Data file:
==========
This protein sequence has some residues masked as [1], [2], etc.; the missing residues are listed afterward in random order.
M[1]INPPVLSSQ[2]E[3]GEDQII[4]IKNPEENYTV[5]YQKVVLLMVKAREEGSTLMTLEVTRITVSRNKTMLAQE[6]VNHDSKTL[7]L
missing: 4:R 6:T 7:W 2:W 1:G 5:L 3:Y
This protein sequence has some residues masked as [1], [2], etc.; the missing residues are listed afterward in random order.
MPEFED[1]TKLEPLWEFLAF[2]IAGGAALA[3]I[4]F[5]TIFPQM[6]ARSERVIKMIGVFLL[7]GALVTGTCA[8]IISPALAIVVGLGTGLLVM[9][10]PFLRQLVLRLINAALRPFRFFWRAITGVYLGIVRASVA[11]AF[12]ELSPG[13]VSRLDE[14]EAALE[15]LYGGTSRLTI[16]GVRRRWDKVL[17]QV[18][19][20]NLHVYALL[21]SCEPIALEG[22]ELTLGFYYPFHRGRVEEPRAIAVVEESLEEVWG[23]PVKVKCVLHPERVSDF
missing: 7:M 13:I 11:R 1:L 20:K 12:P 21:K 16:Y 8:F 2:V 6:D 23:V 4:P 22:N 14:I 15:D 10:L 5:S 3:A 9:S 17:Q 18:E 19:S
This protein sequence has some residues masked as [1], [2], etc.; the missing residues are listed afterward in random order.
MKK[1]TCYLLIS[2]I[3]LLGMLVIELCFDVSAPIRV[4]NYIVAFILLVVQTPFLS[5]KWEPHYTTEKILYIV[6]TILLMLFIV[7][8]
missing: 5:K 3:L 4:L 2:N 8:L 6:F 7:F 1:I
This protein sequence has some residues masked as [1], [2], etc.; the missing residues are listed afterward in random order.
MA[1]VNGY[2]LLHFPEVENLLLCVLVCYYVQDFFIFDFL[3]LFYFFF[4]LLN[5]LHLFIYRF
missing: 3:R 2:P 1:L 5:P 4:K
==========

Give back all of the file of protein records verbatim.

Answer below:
This protein sequence has some residues masked as [1], [2], etc.; the missing residues are listed afterward in random order.
M[1]INPPVLSSQ[2]E[3]GEDQII[4]IKNPEENYTV[5]YQKVVLLMVKAREEGSTLMTLEVTRITVSRNKTMLAQE[6]VNHDSKTL[7]L
missing: 4:R 6:T 7:W 2:W 1:G 5:L 3:Y
This protein sequence has some residues masked as [1], [2], etc.; the missing residues are listed afterward in random order.
MPEFED[1]TKLEPLWEFLAF[2]IAGGAALA[3]I[4]F[5]TIFPQM[6]ARSERVIKMIGVFLL[7]GALVTGTCA[8]IISPALAIVVGLGTGLLVM[9][10]PFLRQLVLRLINAALRPFRFFWRAITGVYLGIVRASVA[11]AF[12]ELSPG[13]VSRLDE[14]EAALE[15]LYGGTSRLTI[16]GVRRRWDKVL[17]QV[18][19][20]NLHVYALL[21]SCEPIALEG[22]ELTLGFYYPFHRGRVEEPRAIAVVEESLEEVWG[23]PVKVKCVLHPERVSDF
missing: 7:M 13:I 11:R 1:L 20:K 12:P 21:K 16:Y 8:F 2:V 6:D 23:V 4:P 22:N 14:I 15:D 10:L 5:S 3:A 9:S 17:Q 18:E 19:S
This protein sequence has some residues masked as [1], [2], etc.; the missing residues are listed afterward in random order.
MKK[1]TCYLLIS[2]I[3]LLGMLVIELCFDVSAPIRV[4]NYIVAFILLVVQTPFLS[5]KWEPHYTTEKILYIV[6]TILLMLFIV[7][8]
missing: 5:K 3:L 4:L 2:N 8:L 6:F 7:F 1:I
This protein sequence has some residues masked as [1], [2], etc.; the missing residues are listed afterward in random order.
MA[1]VNGY[2]LLHFPEVENLLLCVLVCYYVQDFFIFDFL[3]LFYFFF[4]LLN[5]LHLFIYRF
missing: 3:R 2:P 1:L 5:P 4:K